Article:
At the end of the exhibition “Art and China After 1989: Theater of the World” there is a small room that sits at the top of the Guggenheim’s ramped white rotunda. The room is marked “Coda,” and visitors arrive to it after viewing artwork by artists spanning more than two decades of practice. There are only three works in the room: an installation by Gu Dexin, an ink painting by Yang Jiechang, and a video piece by the couple Sun Yuan and Peng Yu. Of the nearly 150 works included in the show, the last piece, titled Dogs That Cannot Touch Each Other, has attracted by far the most attention. It seems possible that without the inclusion of this piece, the show might not have been the subject of significant public outrage.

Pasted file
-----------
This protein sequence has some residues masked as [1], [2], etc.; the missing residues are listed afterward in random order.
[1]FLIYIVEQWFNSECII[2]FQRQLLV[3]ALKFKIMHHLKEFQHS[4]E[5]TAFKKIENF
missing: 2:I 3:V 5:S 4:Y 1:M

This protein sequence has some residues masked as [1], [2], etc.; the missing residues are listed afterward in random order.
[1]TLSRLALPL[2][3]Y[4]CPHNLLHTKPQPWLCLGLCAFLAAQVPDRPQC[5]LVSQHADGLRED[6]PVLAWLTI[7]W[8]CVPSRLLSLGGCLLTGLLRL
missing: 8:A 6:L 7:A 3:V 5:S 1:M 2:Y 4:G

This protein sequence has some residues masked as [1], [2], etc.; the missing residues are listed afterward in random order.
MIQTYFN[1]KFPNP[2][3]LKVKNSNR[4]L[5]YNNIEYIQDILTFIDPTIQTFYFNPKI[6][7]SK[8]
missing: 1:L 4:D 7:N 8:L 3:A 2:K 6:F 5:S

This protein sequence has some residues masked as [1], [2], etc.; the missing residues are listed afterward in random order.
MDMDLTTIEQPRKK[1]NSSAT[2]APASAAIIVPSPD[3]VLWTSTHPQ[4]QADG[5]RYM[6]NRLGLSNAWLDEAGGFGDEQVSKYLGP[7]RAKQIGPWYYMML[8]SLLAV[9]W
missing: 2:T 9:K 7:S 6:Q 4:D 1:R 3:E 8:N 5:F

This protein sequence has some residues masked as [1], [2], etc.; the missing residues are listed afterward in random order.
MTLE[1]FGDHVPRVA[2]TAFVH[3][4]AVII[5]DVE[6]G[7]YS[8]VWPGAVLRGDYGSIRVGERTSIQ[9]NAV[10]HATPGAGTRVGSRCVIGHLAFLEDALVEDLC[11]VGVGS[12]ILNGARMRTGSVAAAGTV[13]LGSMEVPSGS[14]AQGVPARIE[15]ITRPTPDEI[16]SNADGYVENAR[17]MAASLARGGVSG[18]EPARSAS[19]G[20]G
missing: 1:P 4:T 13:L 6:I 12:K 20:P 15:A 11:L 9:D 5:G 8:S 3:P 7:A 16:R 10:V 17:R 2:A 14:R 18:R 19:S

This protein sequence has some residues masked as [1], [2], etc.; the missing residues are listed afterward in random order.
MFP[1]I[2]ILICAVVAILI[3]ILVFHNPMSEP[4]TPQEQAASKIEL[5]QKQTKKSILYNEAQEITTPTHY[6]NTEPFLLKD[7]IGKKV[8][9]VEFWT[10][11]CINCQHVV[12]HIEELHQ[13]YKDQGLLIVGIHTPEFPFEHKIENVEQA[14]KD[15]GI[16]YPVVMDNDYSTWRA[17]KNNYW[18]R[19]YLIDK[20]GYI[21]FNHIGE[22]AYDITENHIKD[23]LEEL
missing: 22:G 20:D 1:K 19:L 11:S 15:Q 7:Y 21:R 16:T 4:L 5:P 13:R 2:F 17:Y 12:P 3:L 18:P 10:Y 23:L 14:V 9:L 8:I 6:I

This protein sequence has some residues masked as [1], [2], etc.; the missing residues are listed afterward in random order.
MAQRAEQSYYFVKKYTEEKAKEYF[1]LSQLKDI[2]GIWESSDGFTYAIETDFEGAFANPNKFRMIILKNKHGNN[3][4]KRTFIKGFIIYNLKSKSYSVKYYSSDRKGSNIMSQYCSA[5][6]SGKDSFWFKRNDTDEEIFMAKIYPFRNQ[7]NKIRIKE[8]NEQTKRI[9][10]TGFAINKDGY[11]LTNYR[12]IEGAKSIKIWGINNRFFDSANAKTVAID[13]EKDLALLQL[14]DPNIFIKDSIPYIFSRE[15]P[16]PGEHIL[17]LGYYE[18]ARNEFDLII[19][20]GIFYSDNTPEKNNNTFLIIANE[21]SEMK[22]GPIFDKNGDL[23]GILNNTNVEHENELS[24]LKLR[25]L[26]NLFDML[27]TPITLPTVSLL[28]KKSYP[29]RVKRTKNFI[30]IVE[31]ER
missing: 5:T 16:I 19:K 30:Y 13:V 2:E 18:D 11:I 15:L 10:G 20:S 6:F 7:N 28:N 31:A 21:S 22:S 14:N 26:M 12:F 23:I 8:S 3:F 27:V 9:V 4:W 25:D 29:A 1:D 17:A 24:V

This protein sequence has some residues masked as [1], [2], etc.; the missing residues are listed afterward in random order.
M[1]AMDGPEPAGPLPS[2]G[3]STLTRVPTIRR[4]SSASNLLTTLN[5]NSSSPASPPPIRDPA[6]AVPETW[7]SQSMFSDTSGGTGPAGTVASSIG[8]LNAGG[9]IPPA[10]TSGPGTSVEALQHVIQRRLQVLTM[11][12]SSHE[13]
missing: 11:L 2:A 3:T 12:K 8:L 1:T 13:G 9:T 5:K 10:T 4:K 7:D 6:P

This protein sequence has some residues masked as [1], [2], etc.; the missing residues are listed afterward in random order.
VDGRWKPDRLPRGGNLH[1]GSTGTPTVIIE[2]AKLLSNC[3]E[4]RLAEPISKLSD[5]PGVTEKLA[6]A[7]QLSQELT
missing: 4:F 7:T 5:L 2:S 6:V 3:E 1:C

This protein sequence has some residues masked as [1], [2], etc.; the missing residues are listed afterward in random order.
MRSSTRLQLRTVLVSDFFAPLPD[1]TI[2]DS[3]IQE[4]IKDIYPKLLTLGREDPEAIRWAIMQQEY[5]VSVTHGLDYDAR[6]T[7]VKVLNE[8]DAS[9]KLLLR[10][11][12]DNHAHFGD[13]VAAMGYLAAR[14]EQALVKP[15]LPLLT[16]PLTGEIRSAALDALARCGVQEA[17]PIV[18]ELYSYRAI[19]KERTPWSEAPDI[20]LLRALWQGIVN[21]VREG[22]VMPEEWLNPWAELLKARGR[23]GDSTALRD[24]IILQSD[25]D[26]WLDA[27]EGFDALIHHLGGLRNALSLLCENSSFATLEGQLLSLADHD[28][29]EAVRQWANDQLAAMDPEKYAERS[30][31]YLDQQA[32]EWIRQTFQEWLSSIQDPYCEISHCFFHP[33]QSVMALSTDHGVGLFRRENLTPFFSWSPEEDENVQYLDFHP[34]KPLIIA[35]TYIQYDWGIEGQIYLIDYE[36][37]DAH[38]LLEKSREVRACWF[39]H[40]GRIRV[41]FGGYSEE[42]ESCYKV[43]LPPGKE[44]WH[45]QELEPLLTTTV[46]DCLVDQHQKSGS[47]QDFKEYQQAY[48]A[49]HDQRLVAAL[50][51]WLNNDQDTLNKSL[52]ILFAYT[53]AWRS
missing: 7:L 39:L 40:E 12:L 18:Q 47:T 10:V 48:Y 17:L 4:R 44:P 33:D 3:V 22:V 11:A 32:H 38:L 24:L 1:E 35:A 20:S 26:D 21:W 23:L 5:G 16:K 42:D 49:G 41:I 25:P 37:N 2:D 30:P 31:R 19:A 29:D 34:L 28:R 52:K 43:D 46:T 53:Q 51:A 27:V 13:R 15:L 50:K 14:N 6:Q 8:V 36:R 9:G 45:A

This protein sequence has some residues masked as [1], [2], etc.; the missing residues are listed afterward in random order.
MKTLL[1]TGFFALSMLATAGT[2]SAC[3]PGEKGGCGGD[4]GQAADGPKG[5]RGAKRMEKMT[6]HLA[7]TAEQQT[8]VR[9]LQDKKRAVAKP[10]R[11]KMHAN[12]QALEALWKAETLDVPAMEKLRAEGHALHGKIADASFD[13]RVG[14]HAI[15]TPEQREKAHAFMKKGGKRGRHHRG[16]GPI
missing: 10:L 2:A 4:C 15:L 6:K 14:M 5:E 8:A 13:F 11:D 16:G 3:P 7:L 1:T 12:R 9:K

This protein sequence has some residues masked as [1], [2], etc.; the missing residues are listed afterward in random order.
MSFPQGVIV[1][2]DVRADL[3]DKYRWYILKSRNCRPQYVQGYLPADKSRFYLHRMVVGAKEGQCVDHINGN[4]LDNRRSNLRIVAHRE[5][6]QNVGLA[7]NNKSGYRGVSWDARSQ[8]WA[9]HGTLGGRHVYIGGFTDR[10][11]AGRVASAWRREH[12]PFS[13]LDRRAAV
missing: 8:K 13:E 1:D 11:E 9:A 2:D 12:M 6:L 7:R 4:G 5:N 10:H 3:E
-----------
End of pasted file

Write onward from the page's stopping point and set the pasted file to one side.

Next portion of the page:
Dogs That Cannot Touch Each Other documents a performance held in 2003, where eight dogs identified as “American pitbulls” were escorted by private limousine into an art space in Beijing and placed on treadmills facing one another. They were strapped in place, able only to run forward. After the New York Times published a preview of the exhibition, pet owners and animal-rights activists immediately took notice and began circulating petitions and social-media campaigns calling for the removal of Sun Yuan and Peng Yu’s piece, as well two others involving animals, by Xu Bing and Huang Yong Ping. A change.org petition accusing the museum of displaying animal torture as art racked up more than 750,000 signatures, and the museum seemed caught off-guard by the intensity of the criticism. Only five days after the Times preview appeared, the Guggenheim announced they would not display the three works as originally intended, citing “concern for the safety of its staff, visitors, and participating artists.” For Dogs That Cannot Touch Each Other, this means the screen of the television is frozen on the video’s title card in a compromise decision to physically include the work, but not the parts that were offensive. Animal-welfare activists were disappointed that the museum had not conceded that the works amounted to animal torture, and critics elsewhere noted that the manner in which the museum responded to the controversy closed off the possibility of any substantive engagement around questions of violence, animals, and the display of art. Read more